Most Brits underestimate what a powerful magnet this metropolis is and wrongly consider London to be a typical capital city. The latest survey from Ten Lifestyle Group suggests otherwise. We have more than two million affluent members globally – and when we asked those well-travelled and, crucially, high-spending individuals how many days they would like to spend when visiting the world’s top cities, London came out on top at an incredible 14 days. That contrasts with Paris at nine days, Rome at five and Madrid at four, with only New York coming close with 12 days. And high-end visitors, according to research by Walpole, spend 14 times more every day than the mass market tourists in the UK; a total of £30bn per year.
So, while recent predictions from the London mayor estimate that it could take until at least 2025 for domestic and international overnight visitor numbers to return to the levels seen in 2019 – with hospitality and hotel spend predicted to take until 2026 to return to the £18.8bn of 2019 – our data supports the conclusion that the tourist pound could recover sooner.
But what is it about London that keeps travellers coming and makes them want to stay?
Firstly, it’s the scale of the city combined with its diverse population. There are 8.9 million Londoners who call the capital home, compared with far less than half that population in Madrid or Rome, while Paris, at 2.1 million, is much closer in size to Birmingham than London.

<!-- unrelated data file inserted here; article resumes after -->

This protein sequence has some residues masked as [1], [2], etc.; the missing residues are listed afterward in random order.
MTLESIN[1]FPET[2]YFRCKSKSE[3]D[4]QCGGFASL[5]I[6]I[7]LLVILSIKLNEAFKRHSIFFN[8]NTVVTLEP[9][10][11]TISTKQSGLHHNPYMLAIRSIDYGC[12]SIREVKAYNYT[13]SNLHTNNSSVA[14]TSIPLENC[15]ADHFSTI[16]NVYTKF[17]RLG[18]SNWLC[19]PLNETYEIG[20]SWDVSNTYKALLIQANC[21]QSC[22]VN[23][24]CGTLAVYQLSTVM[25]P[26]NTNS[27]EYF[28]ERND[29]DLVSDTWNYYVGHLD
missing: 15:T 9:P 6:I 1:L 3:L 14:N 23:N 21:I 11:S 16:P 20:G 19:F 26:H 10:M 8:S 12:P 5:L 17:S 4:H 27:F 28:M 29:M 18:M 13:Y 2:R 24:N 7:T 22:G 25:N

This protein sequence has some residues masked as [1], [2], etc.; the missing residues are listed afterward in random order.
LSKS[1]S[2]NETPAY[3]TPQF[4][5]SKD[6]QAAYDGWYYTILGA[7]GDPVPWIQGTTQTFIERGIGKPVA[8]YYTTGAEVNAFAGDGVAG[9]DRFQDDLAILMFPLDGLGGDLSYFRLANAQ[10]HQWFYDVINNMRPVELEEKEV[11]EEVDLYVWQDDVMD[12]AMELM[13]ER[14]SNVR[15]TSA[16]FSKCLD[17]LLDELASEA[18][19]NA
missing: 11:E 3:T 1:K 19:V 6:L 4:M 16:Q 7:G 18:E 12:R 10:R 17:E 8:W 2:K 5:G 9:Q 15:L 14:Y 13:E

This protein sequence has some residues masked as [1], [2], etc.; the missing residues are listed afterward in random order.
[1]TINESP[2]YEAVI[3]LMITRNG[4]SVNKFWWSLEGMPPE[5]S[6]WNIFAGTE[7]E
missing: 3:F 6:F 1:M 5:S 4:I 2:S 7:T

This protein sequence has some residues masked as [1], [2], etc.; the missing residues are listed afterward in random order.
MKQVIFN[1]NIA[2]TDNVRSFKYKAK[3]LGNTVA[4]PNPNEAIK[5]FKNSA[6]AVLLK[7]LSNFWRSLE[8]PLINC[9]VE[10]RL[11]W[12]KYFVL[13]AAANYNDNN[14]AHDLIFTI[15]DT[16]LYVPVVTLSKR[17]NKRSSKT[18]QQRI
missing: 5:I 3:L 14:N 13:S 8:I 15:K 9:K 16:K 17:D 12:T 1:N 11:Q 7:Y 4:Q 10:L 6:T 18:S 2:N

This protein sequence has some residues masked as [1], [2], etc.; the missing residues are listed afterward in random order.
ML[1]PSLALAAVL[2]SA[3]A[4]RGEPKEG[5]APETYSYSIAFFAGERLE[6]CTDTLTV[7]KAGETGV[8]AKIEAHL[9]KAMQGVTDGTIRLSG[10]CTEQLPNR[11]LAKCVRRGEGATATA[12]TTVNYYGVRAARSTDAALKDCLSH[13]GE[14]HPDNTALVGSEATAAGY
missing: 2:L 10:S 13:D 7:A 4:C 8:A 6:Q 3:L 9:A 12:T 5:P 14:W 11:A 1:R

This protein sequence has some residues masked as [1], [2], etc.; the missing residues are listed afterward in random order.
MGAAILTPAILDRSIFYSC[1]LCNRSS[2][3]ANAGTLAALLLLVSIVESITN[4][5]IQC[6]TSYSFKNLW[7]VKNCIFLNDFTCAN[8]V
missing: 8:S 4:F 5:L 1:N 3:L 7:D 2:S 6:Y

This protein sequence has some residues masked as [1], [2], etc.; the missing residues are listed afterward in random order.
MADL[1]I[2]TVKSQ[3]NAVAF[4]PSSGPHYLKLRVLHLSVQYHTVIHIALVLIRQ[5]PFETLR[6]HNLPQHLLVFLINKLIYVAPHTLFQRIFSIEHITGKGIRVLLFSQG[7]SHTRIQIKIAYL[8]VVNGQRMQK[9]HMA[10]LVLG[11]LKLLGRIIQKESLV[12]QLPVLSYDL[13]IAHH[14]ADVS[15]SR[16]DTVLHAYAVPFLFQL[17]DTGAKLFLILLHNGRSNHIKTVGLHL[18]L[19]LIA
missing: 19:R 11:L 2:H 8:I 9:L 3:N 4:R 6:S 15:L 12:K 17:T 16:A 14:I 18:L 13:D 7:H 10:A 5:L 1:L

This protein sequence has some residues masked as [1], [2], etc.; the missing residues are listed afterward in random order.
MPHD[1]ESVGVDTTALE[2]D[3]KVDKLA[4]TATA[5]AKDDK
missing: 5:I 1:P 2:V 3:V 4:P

The British capital wins for high culture, too, with superb theatre in the West End – only New York’s Broadway compares – and we host a world-leading six of the top 20 museums in the world according to the Network of European Museum Organisations.
The city is also hard to beat when it comes to popular culture. In summer, its parks come alive with packed outdoor festivals, The O2 vies to become the world’s busiest music venue, and we have two of the world’s top 10 most supported football clubs in Arsenal and Chelsea.
Meanwhile, we match New York as a financial centre and we’re fast becoming the culinary capital of Europe, especially in terms of quality across diverse global cuisines.
Finally, London offers more geographical dimensions than any other city. While most capitals have a handful of districts to discover, London has countless neighbourhoods each deserving at least a day of exploration. Of course, there are well-known areas such as Knightsbridge for luxury shopping or Soho for its incredible nightlife, but we also have vibrant districts with unique identities. Take Hackney, where you’ve got bustling weekend markets, forward-thinking restaurants and hipster fashion, or Greenwich with its leafy parks, old-world pubs and Georgian splendour.
So, as the messy process of choosing a new prime minister unfolds over the summer, with a recession and strikes looming, we Londoners shouldn’t be too downhearted. We can trust that London will be an engine of recovery – bringing in visitors and high levels of economic activity that will help fuel the UK’s revival. Let’s hope our next government agrees on the oversized value of London and gets behind our extraordinary city.
By Alex Cheatle